We are now on day 13 of the ride. And a lucky 13 it was, as our day was finally graced with sunshine, a kind breeze and more monarchs than I could count. Also, for the second day in a row I felt surrounded by the love of family.
From the moment I signed up for this ride, everyone welcomed me with open arms to the ‘wheel family’. As we’ve crossed this country, I can certainly say I felt it. While initially I felt like everyone’s annoying little sister that your mom is making you bring along (‘hey guys, wait up for me!’) – as we’ve spent countless hours together, we’ve come to admire each others strengths, helped each other improve where we are able, and held space for each other in the weak moments. There are some things that can’t be fixed on a bike (if at all), but it seems this ride is giving each us moments of pure freedom and joy.
I often get asked if I have a family. At this point in my life, the question means: partner and kids. That I don’t have. But as we’ve crossed this country, I’ve been reminded of the sheer number of amazing relatives I am lucky to call my family. I’ve had cousins, aunts and uncles meet me in many of our stops – from Calgary, to Kelowna, Thunder Bay to Scarborough. Yesterday, all of my siblings came by in the rain with hugs and support – beyond the great (and sometimes hilarious) letters they’ve sent me along the way. And today, with the expert choreography of my mother, I got to see so many more aunts, uncles, cousins, neighbours, and even the paper to welcome us… along with a turkey – as food is how my mom shows love.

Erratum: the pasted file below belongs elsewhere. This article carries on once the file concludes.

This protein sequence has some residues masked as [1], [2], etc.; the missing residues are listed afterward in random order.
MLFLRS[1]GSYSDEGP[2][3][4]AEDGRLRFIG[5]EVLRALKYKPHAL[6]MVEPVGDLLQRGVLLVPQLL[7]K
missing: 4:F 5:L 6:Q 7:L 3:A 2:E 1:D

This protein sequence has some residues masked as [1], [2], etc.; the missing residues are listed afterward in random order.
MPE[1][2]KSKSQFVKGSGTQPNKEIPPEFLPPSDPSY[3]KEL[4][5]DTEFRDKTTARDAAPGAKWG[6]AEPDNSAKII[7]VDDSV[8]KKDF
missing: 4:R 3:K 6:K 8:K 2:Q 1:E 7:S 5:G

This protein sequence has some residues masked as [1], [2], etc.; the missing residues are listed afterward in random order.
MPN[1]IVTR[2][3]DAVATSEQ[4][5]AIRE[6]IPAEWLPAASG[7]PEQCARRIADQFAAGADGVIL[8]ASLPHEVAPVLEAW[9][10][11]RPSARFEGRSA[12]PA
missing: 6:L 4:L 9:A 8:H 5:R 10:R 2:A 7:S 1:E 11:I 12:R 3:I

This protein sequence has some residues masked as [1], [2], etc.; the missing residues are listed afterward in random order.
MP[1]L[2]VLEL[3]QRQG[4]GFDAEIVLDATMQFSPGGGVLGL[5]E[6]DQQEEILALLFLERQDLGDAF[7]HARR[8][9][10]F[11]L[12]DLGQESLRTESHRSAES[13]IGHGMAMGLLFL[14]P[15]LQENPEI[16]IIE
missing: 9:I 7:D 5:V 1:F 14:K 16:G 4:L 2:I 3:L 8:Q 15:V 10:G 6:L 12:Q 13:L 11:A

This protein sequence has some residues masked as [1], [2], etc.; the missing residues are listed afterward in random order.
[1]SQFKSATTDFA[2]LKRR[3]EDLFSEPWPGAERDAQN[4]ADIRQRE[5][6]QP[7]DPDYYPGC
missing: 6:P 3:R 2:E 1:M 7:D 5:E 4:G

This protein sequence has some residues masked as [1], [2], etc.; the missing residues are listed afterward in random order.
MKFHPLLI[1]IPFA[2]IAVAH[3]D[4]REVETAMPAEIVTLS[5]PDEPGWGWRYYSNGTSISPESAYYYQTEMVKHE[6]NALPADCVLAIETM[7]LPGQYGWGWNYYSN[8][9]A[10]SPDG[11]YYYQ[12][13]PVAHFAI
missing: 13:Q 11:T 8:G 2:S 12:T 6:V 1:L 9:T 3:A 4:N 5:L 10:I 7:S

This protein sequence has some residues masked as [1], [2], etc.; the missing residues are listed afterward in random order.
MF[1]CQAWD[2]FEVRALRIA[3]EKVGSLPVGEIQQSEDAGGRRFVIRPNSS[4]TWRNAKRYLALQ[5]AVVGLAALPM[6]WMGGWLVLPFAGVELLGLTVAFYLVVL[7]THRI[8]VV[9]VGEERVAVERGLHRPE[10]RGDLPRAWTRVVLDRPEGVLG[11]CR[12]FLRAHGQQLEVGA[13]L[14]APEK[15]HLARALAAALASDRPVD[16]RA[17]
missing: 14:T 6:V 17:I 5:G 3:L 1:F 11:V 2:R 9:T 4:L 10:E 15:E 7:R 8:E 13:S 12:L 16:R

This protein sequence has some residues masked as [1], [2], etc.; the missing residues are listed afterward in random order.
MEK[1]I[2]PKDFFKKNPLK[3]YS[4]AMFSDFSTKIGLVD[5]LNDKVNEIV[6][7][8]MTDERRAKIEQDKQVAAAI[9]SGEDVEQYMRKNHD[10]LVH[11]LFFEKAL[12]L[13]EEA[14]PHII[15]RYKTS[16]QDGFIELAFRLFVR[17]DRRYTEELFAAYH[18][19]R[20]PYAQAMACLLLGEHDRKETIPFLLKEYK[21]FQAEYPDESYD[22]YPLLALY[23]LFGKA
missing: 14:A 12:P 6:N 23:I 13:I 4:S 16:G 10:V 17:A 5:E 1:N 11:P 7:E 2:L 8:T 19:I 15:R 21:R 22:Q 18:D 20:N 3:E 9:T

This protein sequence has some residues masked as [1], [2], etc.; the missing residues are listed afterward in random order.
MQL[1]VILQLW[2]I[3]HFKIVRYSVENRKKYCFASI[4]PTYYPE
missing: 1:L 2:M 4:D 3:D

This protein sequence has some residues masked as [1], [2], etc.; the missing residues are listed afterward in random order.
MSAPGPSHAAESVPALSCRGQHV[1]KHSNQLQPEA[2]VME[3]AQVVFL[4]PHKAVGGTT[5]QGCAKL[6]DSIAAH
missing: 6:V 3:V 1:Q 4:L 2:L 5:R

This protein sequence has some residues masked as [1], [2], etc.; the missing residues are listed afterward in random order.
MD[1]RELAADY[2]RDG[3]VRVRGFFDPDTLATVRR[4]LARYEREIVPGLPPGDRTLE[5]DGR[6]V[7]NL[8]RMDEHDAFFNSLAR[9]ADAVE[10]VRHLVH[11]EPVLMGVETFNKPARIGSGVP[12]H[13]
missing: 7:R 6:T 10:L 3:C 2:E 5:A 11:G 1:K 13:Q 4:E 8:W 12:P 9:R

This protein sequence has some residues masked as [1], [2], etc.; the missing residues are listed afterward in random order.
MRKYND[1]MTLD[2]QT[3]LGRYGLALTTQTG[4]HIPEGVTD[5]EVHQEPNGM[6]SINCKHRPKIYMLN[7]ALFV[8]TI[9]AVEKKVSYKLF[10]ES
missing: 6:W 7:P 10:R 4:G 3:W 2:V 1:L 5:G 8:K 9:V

And beyond blood, friends – the family we choose – have overwhelmed me with support. From showing up in droves at Mac, and in the rain all across the ride on the 12th, to showing up at a Boston Pizza for a 10 minute hug, to sending your parents to hug me in your place, or bringing the most smiling faces and loudest cow bells I’ve ever seen to stops all along our path, I appreciate you all with all my might. This includes my work family – thank you for all the support you show me, each other and our families every day, and especially yesterday.
I’ve also had a chance to reflect on the families that I feel as though I get to join in some small way – when you let me in to help care for your children. When I started thinking about this ride, I was worried that my families would feel I was abandoning them. I know I have a great team who can watch over everyone without me – but I was worried my families would be worried. Instead, the number of hugs in person and online that I’ve felt from our families is astounding. I even was sent a video of one of my teens riding her bike for the first time in a year, so she could ride in solidarity with me. Experiencing childhood cancer is really isolating for families. As this is the worst nightmare for most parents, being confronted with the reality that one in 250-300 kids will develop cancer before they become adults, is often to much, folks just can’t find words to say, and families find themselves alone. So, being able to make families feel that I am doing everything I can for them, is an amazing feeling. Not everyone needs to undertake a big ride like this, but if everyone could support families experiencing childhood cancer with half the love and support I’ve felt over the past few days – that would be amazing.